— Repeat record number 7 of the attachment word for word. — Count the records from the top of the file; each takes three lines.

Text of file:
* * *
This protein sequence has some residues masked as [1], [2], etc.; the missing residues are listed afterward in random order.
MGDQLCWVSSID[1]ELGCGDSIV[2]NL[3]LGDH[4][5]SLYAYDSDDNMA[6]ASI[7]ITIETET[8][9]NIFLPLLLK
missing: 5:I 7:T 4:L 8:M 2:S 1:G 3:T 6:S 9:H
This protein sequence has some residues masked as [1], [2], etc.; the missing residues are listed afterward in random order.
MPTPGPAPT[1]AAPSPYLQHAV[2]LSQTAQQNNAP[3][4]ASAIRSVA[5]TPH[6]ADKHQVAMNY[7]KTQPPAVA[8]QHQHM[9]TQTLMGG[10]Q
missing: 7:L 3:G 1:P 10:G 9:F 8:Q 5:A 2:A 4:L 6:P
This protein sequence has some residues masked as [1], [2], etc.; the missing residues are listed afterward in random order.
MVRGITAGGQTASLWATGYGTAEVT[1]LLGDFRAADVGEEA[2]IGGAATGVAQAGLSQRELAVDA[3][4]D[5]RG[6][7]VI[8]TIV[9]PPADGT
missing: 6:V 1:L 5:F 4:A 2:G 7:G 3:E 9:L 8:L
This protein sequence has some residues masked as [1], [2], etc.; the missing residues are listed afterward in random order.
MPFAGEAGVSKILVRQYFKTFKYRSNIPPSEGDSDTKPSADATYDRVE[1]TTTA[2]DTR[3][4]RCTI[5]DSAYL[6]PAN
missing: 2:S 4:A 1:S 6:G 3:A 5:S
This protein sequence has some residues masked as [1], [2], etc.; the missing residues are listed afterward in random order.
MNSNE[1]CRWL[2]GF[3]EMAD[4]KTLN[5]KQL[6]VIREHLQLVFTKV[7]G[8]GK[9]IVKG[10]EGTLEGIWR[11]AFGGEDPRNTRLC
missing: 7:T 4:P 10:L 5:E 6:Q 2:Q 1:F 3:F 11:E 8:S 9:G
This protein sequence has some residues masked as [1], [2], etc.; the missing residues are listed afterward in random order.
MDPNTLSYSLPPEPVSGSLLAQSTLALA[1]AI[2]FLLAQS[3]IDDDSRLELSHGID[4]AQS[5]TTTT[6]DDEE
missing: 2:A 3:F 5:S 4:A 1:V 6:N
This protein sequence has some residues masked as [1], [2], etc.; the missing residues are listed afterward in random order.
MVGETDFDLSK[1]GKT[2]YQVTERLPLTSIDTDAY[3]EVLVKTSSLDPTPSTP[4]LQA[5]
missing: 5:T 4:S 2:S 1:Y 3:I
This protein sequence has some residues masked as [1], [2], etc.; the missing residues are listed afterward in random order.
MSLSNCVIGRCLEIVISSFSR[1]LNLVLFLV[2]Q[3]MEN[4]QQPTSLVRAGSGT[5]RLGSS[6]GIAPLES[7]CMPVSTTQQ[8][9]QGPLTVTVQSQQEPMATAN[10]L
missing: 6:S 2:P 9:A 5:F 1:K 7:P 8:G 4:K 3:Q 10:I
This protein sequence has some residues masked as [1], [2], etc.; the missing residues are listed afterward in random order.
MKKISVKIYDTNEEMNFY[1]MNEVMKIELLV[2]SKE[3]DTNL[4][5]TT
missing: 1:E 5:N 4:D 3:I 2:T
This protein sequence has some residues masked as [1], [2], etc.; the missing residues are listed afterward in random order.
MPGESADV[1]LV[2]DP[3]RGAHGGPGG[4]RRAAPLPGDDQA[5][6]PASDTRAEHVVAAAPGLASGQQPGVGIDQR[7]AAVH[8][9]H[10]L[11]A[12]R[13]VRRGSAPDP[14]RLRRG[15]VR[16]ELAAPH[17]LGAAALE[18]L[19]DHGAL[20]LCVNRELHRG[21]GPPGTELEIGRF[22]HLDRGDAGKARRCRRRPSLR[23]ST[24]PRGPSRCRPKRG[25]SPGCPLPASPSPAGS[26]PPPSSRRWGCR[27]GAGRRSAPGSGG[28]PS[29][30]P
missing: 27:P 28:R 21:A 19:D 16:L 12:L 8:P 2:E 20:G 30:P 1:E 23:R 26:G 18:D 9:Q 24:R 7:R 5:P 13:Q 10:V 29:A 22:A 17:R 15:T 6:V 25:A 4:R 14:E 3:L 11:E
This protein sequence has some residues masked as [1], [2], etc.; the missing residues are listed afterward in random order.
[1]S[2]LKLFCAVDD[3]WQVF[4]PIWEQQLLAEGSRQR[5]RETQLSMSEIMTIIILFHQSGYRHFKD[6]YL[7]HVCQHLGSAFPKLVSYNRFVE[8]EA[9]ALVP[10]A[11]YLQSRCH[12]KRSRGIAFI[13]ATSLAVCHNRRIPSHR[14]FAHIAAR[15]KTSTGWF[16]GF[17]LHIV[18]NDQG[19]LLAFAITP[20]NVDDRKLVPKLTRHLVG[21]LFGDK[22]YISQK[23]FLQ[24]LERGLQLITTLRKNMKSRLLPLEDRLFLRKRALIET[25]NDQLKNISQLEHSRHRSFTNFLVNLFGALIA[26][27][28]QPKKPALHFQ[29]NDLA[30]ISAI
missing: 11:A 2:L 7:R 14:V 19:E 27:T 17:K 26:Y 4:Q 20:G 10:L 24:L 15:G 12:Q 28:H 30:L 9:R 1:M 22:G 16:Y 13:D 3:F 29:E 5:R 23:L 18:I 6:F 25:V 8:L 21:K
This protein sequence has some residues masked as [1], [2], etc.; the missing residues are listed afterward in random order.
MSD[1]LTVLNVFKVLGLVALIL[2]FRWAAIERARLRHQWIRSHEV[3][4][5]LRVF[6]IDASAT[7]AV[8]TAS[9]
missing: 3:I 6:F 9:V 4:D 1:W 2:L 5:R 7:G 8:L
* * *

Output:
This protein sequence has some residues masked as [1], [2], etc.; the missing residues are listed afterward in random order.
MVGETDFDLSK[1]GKT[2]YQVTERLPLTSIDTDAY[3]EVLVKTSSLDPTPSTP[4]LQA[5]
missing: 5:T 4:S 2:S 1:Y 3:I